Phoenix bishop issues new norms on distribution, reception of Communion
PHOENIX – Bishop Thomas J. Olmsted has issued new norms for the distribution of Communion in the Diocese of Phoenix that entrust to pastors the decision to make available Communion under both kinds in their parishes.
Promulgated Nov. 7, the new norms for the Diocese of Phoenix are intended to promote greater reverence for the Blessed Sacrament. They are based on three church documents that provide guidance for celebrating Mass: the General Instruction of the Roman Missal, “Redemptionis Sacramentum” and the Norms for the Distribution and Reception of Holy Communion Under Both Kinds in the Dioceses of the United States of America.
Previously, The Catholic Sun, Phoenix diocesan newspaper, had reported that the norms, which were incomplete at the time, would restrict the availability of the precious blood to a limited number of occasions, such as certain feast days, retreats or special celebrations. What the norms state is that the distribution of Communion under both kinds will be based on eight conditions.
Evaluating whether these conditions are met – and whether Communion under both kinds may be offered at Mass – is at the discretion of the parish pastor or a priest chaplain to whom a community has been entrusted.
“The question was whether the new General Instruction of the Roman Missal was restricting when the chalice was offered, or whether it was expansive,” said Father Kieran Kleczewski, executive director of the diocesan Office of Worship.
In preparing the new guidelines for Communion, the bishop and the Office of Worship determined that the General Instruction of the Roman Missal sought to expand and normalize the occasions for when the precious blood could be offered.
“This discussion has served as a reminder to us of the need to safeguard the Eucharist,” Father Kleczewski said. “It calls us to a renewed catechesis of what we receive at every Mass.”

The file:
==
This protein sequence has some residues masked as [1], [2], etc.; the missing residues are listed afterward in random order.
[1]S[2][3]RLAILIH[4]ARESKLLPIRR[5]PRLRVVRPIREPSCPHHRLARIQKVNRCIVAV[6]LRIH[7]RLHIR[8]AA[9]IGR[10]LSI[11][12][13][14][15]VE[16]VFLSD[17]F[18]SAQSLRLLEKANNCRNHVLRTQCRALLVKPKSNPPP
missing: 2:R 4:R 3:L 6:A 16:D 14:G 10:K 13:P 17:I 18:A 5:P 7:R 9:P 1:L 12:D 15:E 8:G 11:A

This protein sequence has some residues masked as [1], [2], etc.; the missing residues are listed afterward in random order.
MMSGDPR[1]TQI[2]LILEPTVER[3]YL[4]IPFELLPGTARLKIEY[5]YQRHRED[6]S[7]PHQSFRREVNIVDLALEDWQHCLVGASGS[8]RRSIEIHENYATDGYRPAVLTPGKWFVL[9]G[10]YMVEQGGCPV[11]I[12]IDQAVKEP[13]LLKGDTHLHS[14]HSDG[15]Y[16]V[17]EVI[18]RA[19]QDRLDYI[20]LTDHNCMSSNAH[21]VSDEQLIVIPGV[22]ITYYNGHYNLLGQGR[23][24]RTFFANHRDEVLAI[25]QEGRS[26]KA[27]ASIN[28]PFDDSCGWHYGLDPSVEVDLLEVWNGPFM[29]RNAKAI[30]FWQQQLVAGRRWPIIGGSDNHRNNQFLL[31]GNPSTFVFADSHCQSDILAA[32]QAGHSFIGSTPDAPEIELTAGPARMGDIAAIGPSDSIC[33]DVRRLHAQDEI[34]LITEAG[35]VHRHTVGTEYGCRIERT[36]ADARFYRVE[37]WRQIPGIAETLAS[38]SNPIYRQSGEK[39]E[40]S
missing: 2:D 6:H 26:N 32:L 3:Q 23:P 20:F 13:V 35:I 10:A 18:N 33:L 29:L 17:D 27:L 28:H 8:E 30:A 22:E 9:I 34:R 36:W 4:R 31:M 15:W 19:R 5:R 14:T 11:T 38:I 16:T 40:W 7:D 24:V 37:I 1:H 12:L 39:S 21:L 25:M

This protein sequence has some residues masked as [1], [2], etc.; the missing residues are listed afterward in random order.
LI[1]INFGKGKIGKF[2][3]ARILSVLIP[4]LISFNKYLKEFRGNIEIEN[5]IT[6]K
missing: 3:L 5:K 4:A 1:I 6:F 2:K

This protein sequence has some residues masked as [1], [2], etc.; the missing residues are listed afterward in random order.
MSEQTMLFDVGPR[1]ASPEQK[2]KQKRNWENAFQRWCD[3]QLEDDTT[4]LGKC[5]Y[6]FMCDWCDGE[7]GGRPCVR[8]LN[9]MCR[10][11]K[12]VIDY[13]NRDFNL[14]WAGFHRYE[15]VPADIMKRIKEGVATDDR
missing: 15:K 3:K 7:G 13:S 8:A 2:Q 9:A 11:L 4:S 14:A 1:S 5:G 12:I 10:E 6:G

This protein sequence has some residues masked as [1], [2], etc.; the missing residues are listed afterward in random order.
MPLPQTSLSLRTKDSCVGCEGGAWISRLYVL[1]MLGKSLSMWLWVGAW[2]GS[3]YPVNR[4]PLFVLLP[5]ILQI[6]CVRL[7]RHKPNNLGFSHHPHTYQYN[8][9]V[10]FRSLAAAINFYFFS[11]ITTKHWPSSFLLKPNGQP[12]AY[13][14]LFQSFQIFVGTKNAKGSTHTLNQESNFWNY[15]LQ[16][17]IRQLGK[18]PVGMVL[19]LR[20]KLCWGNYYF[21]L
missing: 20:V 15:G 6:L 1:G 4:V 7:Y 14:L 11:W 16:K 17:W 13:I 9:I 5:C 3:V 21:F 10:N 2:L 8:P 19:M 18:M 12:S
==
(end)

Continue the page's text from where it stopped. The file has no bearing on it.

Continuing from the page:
In his monthly column for The Catholic Sun, Bishop Olmsted discussed the new norms and the conditions found therein.
Among the conditions, the new norms call for the faithful to be properly catechized on the reality of the Eucharist. Additionally, if both kinds are offered, priests and deacons must be able to purify all the sacred vessels during or immediately after the conclusion of Mass.
If the precious blood is to be offered, the norms dictate there cannot exist any danger of it being profaned.
“Profanation does not only mean that the sacred species is intentionally abused or mistreated,” the bishop wrote, “but that it is merely treated as ordinary food and drink, rather than what it truly is, the body and blood of Christ.”
A large number of communicants could make it difficult to gauge the amount of wine to be consecrated. Pastors should be cautious so that more than a reasonable quantity of the precious blood does not remain after distribution.
There should also be an adequate number of ordinary ministers of the Eucharist. If not, there should be an adequate number of “properly deputed and trained” extraordinary ministers of the Eucharist.
That said, the number of extraordinary ministers should not obscure the role of the priest and deacon. Pastors should also consider health concerns, such as influenza or other contagious diseases, which might deter the faithful from approaching the chalice.
Also, following the Holy See’s instruction “Redemptionis Sacramentum” (“The Sacrament of Redemption”), pastors should take note when a sizable portion of the faithful prefers not to receive from the chalice. That circumstance is to be avoided because “the sign of unity would in some sense be negated.”
“The reality is that there’s going to be a variance in practice of when the chalice is offered,” Father Kleczewski said. “No two parishes are the same.”
Nonetheless, the norms permit pastors to provide for the reception of Christ under the outward form of wine for those who cannot receive the consecrated host for health reasons, such as gluten allergies.
On the same day as the promulgation of the Phoenix norms, Bishop Patrick J. McGrath of San Jose announced to Catholics in his diocese that “Communion under both kinds is not only permitted but also encouraged and is expected to be the norm at every Sunday and feast day Mass.”
Since 2003, Bishop McGrath has left the decision about whether to permit the distribution of Communion under both kinds up to individual pastors, as long as the faithful have been well instructed; there is no danger of profanation of the sacrament; and there is no danger of the rite becoming difficult because of the large number of participants or some other reason.